In this week's Time Out New York film section, David Fear interviewed Thai director Wisit Sansanatieng about his movie, Tears of the Black Tiger which finally makes it to New York theaters this weekend after languishing in that black hole for good Asian cinema, the Miramax vault.
"Honestly, it’s been so long that I’d almost forgotten I’d made the movie,” Sasanatieng, admits via e-mail. “My worry was always that Americans would only think of the film as a parody, when my goal was to pay tribute to the history of popular Thai cinema. I purposefully wanted to blend old and new styles. The look, the editing and the way the camera moves are all very modern, yet the acting is intentionally theatrical in a way that evokes older movies. I wanted actors who looked like contemporary versions of classic stars. We even scratched up the film so it resembles a beat-up print that’s been sitting around for a while."
Watching this movie last week, Cinecultist couldn't help but think how perfect it would've been to discuss it with one of our former cinema studies professors, Richard Dyer. This is partly because Dyer is a witty and slightly caustic little British man who always has something slightly catty but spot on to say about movies, and also because Dyer's most recent scholarship has centered around the concept of "pastiche," a term he calls "knowing imitation." This is the idea that artists in their new work are drawing purposefully from previous art and in the process of pastiching one on top of the other, create something unique.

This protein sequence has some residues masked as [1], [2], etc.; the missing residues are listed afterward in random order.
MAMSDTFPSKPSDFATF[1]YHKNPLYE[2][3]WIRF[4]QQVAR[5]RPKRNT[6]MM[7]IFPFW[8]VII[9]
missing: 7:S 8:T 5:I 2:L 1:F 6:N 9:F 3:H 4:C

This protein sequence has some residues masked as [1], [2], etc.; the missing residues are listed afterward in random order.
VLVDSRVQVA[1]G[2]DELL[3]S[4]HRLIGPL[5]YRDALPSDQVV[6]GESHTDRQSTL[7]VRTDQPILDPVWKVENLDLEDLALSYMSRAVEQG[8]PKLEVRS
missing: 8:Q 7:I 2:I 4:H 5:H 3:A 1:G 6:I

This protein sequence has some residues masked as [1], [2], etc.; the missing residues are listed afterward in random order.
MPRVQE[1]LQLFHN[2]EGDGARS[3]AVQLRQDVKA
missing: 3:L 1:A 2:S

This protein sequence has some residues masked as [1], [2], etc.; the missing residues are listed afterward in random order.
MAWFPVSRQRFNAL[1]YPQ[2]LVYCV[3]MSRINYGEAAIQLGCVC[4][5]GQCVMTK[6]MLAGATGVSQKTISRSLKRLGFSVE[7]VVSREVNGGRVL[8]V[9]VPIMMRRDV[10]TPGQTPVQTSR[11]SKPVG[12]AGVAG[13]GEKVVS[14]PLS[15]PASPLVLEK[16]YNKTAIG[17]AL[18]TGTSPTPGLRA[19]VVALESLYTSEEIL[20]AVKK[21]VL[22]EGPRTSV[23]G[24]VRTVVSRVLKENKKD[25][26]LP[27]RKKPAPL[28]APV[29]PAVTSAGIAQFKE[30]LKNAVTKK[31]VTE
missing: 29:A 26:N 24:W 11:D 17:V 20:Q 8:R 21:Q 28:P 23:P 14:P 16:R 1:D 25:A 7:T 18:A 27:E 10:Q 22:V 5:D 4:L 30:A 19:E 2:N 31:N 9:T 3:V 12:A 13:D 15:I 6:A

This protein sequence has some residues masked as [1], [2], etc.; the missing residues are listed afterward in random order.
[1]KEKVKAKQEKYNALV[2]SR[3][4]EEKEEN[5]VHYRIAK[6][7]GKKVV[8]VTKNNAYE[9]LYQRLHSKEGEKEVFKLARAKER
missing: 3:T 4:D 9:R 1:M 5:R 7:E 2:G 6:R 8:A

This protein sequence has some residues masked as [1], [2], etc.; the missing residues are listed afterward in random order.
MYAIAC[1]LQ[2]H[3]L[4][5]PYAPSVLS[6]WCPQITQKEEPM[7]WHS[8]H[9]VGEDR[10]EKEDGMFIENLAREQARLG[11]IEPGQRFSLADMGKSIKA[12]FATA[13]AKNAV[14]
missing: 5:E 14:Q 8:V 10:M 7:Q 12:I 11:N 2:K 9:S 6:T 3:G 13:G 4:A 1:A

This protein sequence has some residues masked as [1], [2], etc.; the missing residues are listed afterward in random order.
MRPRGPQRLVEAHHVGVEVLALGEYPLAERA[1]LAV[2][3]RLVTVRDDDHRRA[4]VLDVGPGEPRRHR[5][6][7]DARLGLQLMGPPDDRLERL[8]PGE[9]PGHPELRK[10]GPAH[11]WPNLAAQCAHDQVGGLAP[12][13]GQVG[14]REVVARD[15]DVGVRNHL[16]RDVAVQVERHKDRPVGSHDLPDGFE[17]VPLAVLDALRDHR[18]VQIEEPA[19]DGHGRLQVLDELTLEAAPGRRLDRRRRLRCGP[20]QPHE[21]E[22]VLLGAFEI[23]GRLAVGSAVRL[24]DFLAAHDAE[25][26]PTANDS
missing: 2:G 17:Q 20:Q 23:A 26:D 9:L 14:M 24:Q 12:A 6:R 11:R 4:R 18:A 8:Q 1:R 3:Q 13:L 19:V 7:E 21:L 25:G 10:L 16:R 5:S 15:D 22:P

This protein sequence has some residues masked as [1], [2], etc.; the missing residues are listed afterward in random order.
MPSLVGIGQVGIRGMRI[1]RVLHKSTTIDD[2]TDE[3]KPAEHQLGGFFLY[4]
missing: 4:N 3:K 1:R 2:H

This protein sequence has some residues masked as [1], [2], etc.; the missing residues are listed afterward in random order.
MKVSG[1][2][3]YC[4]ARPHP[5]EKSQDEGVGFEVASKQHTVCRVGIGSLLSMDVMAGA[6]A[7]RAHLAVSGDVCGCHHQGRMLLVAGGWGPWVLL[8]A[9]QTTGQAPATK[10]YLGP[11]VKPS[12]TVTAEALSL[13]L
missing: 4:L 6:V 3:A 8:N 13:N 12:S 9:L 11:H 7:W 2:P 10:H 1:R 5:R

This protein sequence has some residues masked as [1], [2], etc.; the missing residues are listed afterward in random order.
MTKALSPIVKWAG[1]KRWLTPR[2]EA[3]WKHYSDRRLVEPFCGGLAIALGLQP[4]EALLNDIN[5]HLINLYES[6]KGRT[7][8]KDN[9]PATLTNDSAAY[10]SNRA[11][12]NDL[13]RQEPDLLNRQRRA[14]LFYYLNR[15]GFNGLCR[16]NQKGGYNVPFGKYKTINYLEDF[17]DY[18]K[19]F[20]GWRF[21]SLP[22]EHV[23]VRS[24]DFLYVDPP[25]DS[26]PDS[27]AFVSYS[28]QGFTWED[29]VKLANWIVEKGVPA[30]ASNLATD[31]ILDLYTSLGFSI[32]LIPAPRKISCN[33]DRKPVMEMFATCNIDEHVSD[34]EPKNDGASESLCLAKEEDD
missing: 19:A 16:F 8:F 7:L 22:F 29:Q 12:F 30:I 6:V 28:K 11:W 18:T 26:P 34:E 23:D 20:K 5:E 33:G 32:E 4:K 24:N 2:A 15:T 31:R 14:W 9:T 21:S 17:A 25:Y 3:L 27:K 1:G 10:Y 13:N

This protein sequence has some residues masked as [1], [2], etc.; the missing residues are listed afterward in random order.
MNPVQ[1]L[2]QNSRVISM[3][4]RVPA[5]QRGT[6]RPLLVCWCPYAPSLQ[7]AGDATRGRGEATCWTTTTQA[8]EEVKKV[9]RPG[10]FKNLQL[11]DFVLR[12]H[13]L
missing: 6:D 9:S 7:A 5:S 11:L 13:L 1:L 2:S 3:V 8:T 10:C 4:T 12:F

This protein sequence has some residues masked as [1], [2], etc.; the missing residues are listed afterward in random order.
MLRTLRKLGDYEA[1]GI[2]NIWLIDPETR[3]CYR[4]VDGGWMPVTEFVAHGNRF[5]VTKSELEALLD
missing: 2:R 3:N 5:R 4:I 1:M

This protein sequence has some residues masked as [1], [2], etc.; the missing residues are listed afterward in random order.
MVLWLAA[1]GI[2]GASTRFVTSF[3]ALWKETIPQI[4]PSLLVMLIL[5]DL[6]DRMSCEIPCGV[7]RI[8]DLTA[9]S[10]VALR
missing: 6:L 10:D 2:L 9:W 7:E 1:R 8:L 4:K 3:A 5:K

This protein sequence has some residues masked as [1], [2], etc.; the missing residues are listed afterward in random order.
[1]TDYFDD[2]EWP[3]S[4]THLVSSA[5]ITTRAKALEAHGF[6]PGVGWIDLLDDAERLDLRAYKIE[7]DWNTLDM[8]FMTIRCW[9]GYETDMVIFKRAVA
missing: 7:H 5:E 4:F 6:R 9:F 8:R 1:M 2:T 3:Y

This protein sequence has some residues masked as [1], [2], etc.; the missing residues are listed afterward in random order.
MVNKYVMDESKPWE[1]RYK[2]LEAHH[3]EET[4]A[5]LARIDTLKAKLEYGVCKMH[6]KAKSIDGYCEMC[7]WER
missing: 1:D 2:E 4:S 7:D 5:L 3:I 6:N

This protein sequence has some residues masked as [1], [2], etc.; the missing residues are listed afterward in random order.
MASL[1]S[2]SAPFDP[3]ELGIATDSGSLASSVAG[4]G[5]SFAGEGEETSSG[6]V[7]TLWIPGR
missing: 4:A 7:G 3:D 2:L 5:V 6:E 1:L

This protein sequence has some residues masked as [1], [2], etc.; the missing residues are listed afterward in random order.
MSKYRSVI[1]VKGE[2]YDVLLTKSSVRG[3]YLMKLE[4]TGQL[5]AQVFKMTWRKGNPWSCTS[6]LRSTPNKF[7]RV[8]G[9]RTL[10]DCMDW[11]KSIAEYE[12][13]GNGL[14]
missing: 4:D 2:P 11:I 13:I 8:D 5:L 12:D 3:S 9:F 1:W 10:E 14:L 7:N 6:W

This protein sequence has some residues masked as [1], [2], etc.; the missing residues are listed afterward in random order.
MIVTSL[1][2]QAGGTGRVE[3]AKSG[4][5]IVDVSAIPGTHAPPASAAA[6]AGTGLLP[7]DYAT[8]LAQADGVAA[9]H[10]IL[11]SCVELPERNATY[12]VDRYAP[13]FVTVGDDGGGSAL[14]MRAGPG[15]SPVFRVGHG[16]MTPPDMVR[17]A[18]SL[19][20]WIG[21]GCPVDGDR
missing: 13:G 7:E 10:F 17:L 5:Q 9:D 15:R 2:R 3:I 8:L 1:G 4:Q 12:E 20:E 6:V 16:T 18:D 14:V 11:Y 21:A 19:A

Of course what's interesting about the above quotes from Sasanatieng is how deliberate his pastiche choices--genre, color, the actors' looks and camera movement--yet how sincere the movie seems. There's not anything ironic or winking in Tears, it could more easily be an actual '60s Thai Western than what it is, a new movie made to look old. Watching most current post modern movies, like this week's utterly stupid looking parody comedy Epic Movie, you'd think that in order for current directors to elude to or reference cinema history in their films it has to be with an overtly knowing tone. Tears suggests otherwise.
Unfortunately then, you end up with a straight-forward technocolor-on-crack Western set near Bangkok, which CC is a bit sheepish to admit we found a little boring to sit through. Intriguing concept and excellent follow through, we just don't really like Westerns. However you might and if you do, please go see this movie if only so that innovative directors like Sasanatieng will continue to get their work rescued from the American distribution black hole.Posted by karen at January 11, 2007 1:11 PM